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Session 3 CM- GI-5

CM- GI-5- Viral Hepatitis

What are the five recognized hepatitis viruses A, B, C D, E&G
Does acute hepatitis only occur because of hepatitis virus infections no, CMV, EBV, HSV, Yellow Fever virus, Rubella all can cause acute hepatitis
What s/sx can help you differentiate cause of acute viral hepatitis between hepatitis viruses and other viral causes actually they present clinically in similar ways and the only way to differentiate them is Lab results
What clinicla features will patient with hepatitis present with anorexia, nausea, vomiting, right upper quadrant pain, elevated liver enzymes AST and ALT, headache, malaise, fever, Jaundice, dark urine, pale stool
What two hepatitis viruses are from fecal source A and E
what is the source of the majority of hep viruses Blood or body fluids
What hep viruses cause chronic infection those that are of blood or body fluid source B, C, and D
What are the best ways to avoid hep infection immunization and avoiding high risk behaviours
What will you likely see on lab eval of pt w/ viral hep WBC normal to low, Lymphocytes (large atypical), Mild protienuria, bilirubinuria (precedes jaundice), elecated AST/ALT early, then ALT/AST, acholic stool
What is the hallmark s/sx of viral hep Jaundice, usually develops late in infection
Hep called infectious hepatitis, incubation period 2-5 weeks, milder disease than hep B, asymptomatic infections are common especially in kids Hep A
What groupd is more likely to develop severe infectious hepatits from Hep A Adults especially pregnant women,
Is there a chronic form of Hep A no
What is the pathogenesis of HEP A viruses eneter via gut (fecal oral transmission), replicates in alimentary tract then spreads to infect liver hepatocytes, viremia is transient, virus is excreted in stools for 2 weeks preceding onset of s/sx
How do you dx Hep A culture of virus from in vitro material or HAV IgM in patients blood
How can you prevent Hep A infections passive immunization or active immunization(not in general use)
This hepatits has incubation period of 30-40 days acute self limiting hepatits no chronic carrier state and predominantly found in young adults 15-40yrs of age. (not hep A) Hep E
What is a major complication associated w/ Hep E Fulminant Hep in preganat women w/ high mortality rate up to 40%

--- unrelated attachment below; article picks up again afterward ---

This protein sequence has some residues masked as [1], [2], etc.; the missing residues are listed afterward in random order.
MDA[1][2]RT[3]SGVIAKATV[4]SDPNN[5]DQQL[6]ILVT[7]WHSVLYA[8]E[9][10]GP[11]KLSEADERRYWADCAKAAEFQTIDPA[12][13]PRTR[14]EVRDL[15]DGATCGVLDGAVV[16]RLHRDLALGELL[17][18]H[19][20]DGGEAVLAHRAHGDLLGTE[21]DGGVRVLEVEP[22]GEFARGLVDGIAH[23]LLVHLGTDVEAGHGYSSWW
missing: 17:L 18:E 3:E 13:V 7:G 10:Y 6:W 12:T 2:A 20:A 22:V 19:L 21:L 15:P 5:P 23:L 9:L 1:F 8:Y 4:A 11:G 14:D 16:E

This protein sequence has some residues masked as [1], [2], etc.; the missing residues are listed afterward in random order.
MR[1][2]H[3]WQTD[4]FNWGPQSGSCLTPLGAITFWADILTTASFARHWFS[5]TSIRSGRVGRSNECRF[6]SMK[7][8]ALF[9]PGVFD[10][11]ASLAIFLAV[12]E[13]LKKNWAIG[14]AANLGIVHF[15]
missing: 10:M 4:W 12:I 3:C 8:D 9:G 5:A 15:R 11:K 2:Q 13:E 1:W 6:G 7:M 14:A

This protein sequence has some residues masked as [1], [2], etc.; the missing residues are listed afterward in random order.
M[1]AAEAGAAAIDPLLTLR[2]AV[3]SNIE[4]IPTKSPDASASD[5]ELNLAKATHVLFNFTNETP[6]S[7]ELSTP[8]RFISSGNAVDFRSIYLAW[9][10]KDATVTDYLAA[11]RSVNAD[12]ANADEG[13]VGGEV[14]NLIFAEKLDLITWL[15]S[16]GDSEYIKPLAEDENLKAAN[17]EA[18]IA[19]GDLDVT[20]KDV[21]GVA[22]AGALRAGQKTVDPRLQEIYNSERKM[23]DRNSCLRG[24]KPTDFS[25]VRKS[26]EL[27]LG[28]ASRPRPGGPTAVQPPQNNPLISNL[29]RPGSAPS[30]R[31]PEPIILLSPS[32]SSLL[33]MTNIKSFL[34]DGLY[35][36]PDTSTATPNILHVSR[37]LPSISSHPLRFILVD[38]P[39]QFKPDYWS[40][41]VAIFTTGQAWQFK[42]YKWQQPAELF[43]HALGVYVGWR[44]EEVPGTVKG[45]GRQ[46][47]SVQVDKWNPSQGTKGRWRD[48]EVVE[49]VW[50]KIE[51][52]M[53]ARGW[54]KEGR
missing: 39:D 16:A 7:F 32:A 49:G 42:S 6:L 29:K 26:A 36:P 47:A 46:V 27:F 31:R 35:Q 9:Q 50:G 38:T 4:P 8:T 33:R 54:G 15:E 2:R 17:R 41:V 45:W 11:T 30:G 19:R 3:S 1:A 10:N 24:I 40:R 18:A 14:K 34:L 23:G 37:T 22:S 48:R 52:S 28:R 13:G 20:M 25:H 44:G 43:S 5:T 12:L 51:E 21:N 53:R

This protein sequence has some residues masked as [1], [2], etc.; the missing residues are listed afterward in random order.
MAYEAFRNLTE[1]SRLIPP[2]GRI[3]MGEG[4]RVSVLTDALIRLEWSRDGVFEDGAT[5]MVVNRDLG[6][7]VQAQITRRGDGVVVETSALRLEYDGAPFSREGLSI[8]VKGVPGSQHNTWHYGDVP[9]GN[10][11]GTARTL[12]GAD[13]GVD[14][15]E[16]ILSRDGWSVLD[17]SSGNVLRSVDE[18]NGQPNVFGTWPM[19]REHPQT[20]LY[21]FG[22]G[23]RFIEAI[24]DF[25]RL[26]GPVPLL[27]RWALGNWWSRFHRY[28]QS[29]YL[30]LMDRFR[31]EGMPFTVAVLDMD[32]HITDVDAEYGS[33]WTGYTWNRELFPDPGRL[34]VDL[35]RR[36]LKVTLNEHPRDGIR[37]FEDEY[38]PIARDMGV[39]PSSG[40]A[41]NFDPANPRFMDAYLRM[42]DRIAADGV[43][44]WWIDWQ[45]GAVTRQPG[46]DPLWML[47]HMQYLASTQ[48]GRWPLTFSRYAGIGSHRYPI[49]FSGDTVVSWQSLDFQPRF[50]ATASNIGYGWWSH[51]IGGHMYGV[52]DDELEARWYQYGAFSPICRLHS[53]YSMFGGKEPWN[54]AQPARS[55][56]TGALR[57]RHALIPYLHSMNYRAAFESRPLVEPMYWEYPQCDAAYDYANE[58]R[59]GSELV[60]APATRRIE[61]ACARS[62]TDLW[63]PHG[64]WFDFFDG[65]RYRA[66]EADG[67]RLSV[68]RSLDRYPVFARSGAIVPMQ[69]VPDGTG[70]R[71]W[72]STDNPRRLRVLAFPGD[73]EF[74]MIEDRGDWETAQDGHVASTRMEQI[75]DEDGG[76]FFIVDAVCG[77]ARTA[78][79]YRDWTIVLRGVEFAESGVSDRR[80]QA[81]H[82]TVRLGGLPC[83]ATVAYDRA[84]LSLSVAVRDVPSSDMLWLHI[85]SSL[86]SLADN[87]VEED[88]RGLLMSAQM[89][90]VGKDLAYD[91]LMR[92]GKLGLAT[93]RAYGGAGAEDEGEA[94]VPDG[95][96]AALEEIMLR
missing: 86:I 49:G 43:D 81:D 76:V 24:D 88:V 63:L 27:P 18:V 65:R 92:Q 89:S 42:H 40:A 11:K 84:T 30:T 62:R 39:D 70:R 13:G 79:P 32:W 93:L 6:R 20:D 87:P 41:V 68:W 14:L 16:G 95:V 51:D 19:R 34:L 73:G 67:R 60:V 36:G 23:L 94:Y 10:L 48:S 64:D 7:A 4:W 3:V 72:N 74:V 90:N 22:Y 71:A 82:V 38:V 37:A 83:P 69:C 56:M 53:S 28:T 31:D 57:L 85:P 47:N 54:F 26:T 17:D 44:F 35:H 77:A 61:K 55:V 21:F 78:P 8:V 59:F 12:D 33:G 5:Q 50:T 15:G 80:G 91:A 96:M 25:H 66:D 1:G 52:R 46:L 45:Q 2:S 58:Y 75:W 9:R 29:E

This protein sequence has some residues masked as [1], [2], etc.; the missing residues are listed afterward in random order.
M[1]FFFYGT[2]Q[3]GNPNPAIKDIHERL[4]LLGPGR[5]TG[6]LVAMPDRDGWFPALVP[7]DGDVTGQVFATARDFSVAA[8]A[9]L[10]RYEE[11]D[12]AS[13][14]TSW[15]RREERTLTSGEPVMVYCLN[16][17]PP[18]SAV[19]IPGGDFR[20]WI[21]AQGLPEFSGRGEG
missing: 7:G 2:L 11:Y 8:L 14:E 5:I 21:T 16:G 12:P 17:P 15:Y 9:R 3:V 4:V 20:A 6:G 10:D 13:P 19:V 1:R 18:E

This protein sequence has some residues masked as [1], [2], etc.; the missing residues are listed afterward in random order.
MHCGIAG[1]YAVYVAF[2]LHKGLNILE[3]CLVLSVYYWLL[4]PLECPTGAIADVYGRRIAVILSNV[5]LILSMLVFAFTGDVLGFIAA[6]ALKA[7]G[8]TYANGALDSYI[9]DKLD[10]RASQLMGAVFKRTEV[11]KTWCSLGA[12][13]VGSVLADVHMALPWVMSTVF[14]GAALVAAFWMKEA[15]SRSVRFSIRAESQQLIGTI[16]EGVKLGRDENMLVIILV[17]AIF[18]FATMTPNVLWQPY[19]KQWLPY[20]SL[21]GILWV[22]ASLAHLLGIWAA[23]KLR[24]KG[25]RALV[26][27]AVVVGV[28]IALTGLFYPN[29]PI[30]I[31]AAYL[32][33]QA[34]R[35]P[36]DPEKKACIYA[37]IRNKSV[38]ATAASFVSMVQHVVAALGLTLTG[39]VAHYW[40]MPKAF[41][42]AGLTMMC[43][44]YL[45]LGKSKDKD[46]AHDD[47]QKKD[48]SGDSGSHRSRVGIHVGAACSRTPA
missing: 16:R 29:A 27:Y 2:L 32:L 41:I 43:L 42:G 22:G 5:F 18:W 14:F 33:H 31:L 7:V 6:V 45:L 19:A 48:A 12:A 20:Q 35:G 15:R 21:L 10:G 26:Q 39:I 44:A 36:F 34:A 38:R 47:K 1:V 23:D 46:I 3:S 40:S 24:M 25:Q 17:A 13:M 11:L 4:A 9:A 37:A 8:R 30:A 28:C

What is the pathogenesis of Hep E replicates in gut then invades liver shed in stool prior to s/sx viremia is transient requires large inoculum to establish infection (very similar to Hep A)
How can you dx Hep E Specific IgM in serum though no routine lab tests are available
This Hepatitis has a incubation period of 1-6 months, insidious onset of s/sx, tend to cause more severe disease than Hep A asymptomatic infections occur frequently Hep B
How is Hep B transmitted sexually, parenterally, mucus membrane exposure,
What hep is associated with polyarteriitis nodosa (PAN) Hep B and C
Patient has an Ab against the surface (coat) protein of Hep B what antigen does it target HBsAG- produced as small spheres and tubules
What are HBcAg and HBeAg antigens of Hep B inner core protein (HBcAg) and secreted protein (HBeAg)
What is the first marker present in a pt w/ viral Hep B HBsAg
Will you find Hep B antigen HBcAg in the pts serum no it does not circulate
What is the HBV window period period during which HBsAg is not detectable and Anti HBs is not present but Anti HBc appears. Can last several weeks during this time a pt is likely to test negative but still be able to infect others
What is the pathogenesis of HBV infection from blood or body fluid exposure, virus replicates in liver, virus is shed into blood viremia is prolonged, blood is highly infectious of conatminated individual
What is the likely course of a HBV infection 90% self limited, 1-2% fulminant and 5-7% chronic carriers
What group is most likely to become a chronic carrier of HBV infants that get infected, immunocompromised pt, male>female
Can HBV be transmitted across the placenta yes 5-10% transmission rate
pt has failed to eliminate HBV and have a chronic infection what two ways could this chronic infection go Chronic Persistent- minimal liver damage or Chronic Active- aggressive destruction of liver tissue and rapid progression to cirrhosis or liver failure
What are chronic HBV patients at increased risk of developing Hepatocellular Carcinoma (HCC), 80% of pt w/ HCC are HBV carriers, have virus DNA in HCC cells